TLDR Daily Update 2020-09-29

Lakes on Mars 🌊, Apple vs Epic trial 📱, redesigning sugar  🍬

Big Tech & Startups

Apple vs. Epic hearing previews a long, hard-fought trial to come (3 minute read)

Epic's request for a temporary injunction in its case against Apple was heard recently. The case centers around Epic's contention that Apple's control over the iOS App Store constitutes an illegal monopoly that hinders competition. Apple argued that iOS is just one of the many platforms available for Fortnite, so there was no monopoly. Other competing platforms charge the same 30 percent fee that Apple charges. Players who aren't able to play Fortnite on iOS can still play on other platforms, though they might not have the means to do so. Epic argues that even if Apple is allowed to maintain control of its App Store, it should allow developers to make and use their own payment systems. Apps like Uber can charge customers without using the in-app purchase system, and Epic wants the same opportunity for its games. Epic was reprimanded for the actions that led to the court case as the company deliberately broke its agreement with Apple.

Musk plans IPO for SpaceX's Starlink business (1 minute read)

Elon Musk plans to list Starlink on the market in several years when revenue growth is smooth and predictable. Starlink is an important new revenue stream for SpaceX. It is racing to offer broadband internet commercially by the end of 2020. Musk tweeted that he would give small retail investors top priority in the initial public offering.
Science & Futuristic Technology

Salty lakes found beneath Mars' surface (3 minute read)

The team of researchers that found evidence of saltwater beneath the southern polar cap of Mars in 2018 recently analyzed 134 new radar profiles of the planet and found evidence of several salty lakes beneath the surface of Mars. While the extreme salt content might not be hospitable for life, some extremophilic organisms could still exist there. Extremophilic organisms are found in places that are permanently cold on Earth and may also be found on other planets. Searching for life will require drilling technology that we aren't capable of sending to space yet. NASA's Artemis program could pave the way for such exploration beginning as soon as 2024.

Chinese Tesla Competitor Unveils Flying Car at Beijing Auto Show (2 minute read)

Xpeng Motors, who just sold $1.7 billion in a stock sale last month, unveiled a drone-like vehicle called the Kiwigogo at the 2020 Beijing International Automotive Exhibition. The Kiwigogo is equipped with eight turbofans and can carry two passengers up to 82 feet high. Xpeng plans to develop a flying car to create new avenues for its research into mobility and electrification. It plans to be more than just a Tesla clone as it branches out into various forms of electric mobility. Images of the Kiwigogo are available in the article.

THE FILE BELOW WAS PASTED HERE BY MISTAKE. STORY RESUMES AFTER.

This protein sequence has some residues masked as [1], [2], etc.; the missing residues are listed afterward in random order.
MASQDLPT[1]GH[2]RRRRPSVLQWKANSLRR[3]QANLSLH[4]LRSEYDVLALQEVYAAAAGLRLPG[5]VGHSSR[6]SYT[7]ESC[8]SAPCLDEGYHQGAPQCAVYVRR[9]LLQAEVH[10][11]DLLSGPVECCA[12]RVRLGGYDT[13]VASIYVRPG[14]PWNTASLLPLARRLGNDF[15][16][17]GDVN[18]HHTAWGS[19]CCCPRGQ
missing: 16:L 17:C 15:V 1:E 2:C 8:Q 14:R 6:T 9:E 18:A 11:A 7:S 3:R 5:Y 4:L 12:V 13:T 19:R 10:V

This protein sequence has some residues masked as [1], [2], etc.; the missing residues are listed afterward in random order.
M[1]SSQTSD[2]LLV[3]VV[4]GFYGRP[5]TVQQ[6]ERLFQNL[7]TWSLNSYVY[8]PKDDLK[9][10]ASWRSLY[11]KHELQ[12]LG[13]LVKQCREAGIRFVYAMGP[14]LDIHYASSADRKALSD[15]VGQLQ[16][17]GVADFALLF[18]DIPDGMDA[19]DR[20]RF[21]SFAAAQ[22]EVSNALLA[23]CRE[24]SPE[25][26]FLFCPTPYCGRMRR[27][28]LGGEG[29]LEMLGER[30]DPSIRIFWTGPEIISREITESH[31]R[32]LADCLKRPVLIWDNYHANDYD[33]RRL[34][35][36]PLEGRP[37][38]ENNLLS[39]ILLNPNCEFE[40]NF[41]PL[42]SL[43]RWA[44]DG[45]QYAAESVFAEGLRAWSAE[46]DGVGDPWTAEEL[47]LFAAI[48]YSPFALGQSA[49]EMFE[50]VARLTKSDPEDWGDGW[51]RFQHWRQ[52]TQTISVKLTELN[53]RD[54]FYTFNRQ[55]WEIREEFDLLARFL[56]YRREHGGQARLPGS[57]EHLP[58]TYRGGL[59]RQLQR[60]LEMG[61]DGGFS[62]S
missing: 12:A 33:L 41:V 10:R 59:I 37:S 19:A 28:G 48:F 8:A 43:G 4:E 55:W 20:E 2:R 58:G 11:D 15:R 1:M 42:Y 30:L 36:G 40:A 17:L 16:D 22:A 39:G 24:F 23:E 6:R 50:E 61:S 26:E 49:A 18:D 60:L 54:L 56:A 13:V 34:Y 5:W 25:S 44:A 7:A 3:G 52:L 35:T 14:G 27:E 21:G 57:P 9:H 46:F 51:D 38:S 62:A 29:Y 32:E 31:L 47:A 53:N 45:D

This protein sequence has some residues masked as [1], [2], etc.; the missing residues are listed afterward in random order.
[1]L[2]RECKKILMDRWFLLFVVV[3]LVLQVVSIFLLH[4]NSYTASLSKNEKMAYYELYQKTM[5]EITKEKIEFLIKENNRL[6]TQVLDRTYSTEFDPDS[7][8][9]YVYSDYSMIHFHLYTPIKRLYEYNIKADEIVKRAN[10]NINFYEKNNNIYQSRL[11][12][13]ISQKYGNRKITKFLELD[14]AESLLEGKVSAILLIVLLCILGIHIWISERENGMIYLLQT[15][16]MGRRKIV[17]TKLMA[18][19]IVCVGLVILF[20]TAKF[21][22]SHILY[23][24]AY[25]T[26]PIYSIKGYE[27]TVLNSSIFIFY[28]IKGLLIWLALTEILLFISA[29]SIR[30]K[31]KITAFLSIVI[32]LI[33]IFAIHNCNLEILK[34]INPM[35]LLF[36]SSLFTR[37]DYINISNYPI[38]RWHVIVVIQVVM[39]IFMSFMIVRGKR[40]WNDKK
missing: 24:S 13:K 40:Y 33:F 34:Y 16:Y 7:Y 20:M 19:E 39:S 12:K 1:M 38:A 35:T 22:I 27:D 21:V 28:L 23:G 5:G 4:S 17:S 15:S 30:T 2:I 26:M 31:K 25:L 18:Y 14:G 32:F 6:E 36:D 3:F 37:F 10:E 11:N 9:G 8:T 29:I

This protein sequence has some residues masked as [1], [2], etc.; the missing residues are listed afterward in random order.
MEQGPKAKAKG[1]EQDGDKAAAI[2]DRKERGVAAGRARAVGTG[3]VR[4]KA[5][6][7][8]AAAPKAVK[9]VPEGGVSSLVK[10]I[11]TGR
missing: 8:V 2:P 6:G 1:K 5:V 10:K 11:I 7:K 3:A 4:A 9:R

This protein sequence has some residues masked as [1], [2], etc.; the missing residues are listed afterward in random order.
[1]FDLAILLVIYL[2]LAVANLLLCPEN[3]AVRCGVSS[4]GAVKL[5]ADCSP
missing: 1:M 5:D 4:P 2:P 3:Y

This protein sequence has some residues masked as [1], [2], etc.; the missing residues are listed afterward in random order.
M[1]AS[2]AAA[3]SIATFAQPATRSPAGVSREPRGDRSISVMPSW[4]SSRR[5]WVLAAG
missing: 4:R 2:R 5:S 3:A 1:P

Programming, Design & Data Science

How to get promoted (9 minute read)

The best way to advance your career might not be what you think. Almost everybody does great work and takes feedback seriously, so what separates those who are successful? This article gives career advice from an opportunist's point of view. It suggests that you ignore objectives and key results, switch projects before the consequences of your decisions manifest, act happy and easy-going, frame bad news positively, and more.

duf (GitHub Repo)

duf is a utility to monitor disk usage on Linux, BSD, and macOS. It features a colorful output, auto-adjusting width, sorted results, groups and filters for devices, and JSON output. A screenshot is available in the repository.

The Race to Redesign Sugar (25 minute read)

Instead of finding new artificial sweeteners, some scientists are instead modifying the sugar molecule so that it tastes sweeter. DouxMatok, an Israeli startup, is selling sugar crystals that are modified to be sweeter so people can use 40 percent less and it will still taste as sweet as if they had used the usual amount of normal sugar. In taste tests, 74 percent of consumers preferred the modified sugar to the real thing. People around the world are becoming more aware of the health effects of consuming sugar, but the demand for sweet products is still high. Sugar isn't easy to replace, with the industry making several attempts at using artificial sweeteners without much success.

How a Half-Dozen Raspberry Pis Help Keep This Maine Oyster Farm Afloat (6 minute read)

Running Tide Technologies is an oyster farm that grows kelp. It employs 30 people including software developers, instrumentation engineers, fabricators, and a data scientist. The system that Running Tide users receives feedback from the oysters and adjusts water conditions accordingly. It uses six Raspberry Pis that feed data to the cloud. The sensors will hopefully be able to enable Running Tide to forecast harmful algae blooms and detect a change in acidity levels. Kelp can store up to 20 times more carbon per acre than forests, so part of Running Tide's operations involves using its kelp farm to remove carbon from the atmosphere.

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